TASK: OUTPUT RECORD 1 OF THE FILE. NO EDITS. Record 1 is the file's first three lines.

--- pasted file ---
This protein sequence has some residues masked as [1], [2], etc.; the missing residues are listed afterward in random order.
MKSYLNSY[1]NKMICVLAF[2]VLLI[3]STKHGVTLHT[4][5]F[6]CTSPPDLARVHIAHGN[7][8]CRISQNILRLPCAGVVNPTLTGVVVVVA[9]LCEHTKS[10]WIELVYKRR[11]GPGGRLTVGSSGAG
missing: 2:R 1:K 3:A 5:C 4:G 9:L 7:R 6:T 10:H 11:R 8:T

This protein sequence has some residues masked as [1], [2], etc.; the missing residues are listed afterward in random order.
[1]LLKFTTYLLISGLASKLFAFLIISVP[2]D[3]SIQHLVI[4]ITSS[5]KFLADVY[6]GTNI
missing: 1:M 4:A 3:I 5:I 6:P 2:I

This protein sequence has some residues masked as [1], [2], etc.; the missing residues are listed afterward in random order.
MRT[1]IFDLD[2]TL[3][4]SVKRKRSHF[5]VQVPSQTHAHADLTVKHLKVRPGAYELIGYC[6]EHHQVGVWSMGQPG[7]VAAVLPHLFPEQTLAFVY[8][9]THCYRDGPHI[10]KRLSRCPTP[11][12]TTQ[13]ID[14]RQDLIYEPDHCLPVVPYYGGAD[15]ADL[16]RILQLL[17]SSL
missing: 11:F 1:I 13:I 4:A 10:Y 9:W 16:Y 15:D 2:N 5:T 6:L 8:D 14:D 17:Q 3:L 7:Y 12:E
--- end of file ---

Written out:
This protein sequence has some residues masked as [1], [2], etc.; the missing residues are listed afterward in random order.
MKSYLNSY[1]NKMICVLAF[2]VLLI[3]STKHGVTLHT[4][5]F[6]CTSPPDLARVHIAHGN[7][8]CRISQNILRLPCAGVVNPTLTGVVVVVA[9]LCEHTKS[10]WIELVYKRR[11]GPGGRLTVGSSGAG
missing: 2:R 1:K 3:A 5:C 4:G 9:L 7:R 6:T 10:H 11:R 8:T